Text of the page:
Sweeping through the Russian Revolution, World War II, and Brisbane history, Motherland is an epic new work of historical fiction, informed by actual events.
Three women, exiled from their homelands, find their stories are woven together across continents and decades. Nell Tritton, the Brisbane wife of a deposed Russian prime minister, forms a close friendship with Nina Berberova, who is exiled in Paris. The woman who would tell their story is Alyona, a Russian curator who finds her dreams of a new Australian paradise crushed by bankruptcy and the Fitzgerald Inquiry.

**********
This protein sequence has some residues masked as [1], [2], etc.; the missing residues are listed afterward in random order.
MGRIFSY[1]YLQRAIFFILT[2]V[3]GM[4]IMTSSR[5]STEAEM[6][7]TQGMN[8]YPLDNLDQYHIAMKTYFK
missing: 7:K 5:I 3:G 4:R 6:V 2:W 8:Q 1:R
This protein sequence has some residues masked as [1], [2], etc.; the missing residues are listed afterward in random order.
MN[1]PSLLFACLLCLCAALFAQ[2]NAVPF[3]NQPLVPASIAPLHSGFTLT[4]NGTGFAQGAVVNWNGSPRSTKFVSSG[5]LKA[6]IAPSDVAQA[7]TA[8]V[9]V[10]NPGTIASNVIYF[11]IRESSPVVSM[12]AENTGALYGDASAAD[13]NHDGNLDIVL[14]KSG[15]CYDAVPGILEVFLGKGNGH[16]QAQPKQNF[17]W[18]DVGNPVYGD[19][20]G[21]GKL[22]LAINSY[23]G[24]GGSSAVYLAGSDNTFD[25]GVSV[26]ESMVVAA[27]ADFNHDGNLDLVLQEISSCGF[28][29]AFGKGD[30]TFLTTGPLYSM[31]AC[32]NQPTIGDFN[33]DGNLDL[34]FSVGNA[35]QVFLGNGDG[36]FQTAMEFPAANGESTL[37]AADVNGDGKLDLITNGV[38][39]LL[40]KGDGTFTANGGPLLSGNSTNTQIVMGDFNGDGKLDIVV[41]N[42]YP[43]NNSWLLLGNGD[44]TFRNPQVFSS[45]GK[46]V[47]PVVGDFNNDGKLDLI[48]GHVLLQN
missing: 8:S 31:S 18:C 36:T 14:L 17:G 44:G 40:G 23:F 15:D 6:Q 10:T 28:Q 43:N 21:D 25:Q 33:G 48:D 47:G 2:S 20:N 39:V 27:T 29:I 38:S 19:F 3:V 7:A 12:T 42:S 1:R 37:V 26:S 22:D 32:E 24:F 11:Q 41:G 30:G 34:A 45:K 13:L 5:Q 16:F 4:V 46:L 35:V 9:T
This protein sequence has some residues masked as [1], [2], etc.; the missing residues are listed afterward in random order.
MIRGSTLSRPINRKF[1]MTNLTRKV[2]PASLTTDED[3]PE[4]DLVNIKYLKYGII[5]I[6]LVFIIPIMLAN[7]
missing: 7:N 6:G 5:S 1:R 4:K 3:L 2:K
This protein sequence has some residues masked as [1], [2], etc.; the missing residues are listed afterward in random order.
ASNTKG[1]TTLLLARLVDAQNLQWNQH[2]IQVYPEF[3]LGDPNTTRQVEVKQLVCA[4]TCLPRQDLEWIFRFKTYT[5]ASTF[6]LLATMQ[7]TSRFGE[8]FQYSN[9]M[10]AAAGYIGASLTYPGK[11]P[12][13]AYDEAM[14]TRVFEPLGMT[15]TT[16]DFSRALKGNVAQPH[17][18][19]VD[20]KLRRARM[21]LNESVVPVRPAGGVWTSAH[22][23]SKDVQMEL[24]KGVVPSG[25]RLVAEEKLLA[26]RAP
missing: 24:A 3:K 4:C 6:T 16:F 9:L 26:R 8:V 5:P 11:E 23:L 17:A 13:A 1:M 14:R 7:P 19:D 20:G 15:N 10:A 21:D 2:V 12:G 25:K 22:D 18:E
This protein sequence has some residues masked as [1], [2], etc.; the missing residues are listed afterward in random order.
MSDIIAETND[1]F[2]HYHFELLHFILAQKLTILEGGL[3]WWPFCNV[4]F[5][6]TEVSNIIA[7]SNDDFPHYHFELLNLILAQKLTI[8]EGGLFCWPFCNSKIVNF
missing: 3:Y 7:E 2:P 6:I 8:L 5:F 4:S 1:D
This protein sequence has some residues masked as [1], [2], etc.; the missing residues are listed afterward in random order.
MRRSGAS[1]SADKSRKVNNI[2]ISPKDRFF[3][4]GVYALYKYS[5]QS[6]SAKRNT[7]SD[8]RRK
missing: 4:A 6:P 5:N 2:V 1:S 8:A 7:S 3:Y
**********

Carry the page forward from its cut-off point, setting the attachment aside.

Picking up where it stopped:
Shortlisted for the 2013 Patrick White Playwrights' Award, Motherland is a tapestry of friendship, displacement, home, and identity â€” a fine crafted story of the casualties of love, ambition, and politics.
Transferring a thinly documented life to the stage caused some dilemmas, Brisbane playwright Katherine Lyall-Watson tells Writing Queensland. This is an extract of her article from the October issue.
Brisbane was certainly a world away from the Soviet Revolution and exiled Russians, but not according to a new play written by a local playwright, Katherine Lyall-Watson. The play is called 'Motherland', and Katherine spoke with Warren Boland...
Katherine Lyall-Watson talks to Sydney Morning Herald, about her play, 'Motherland'.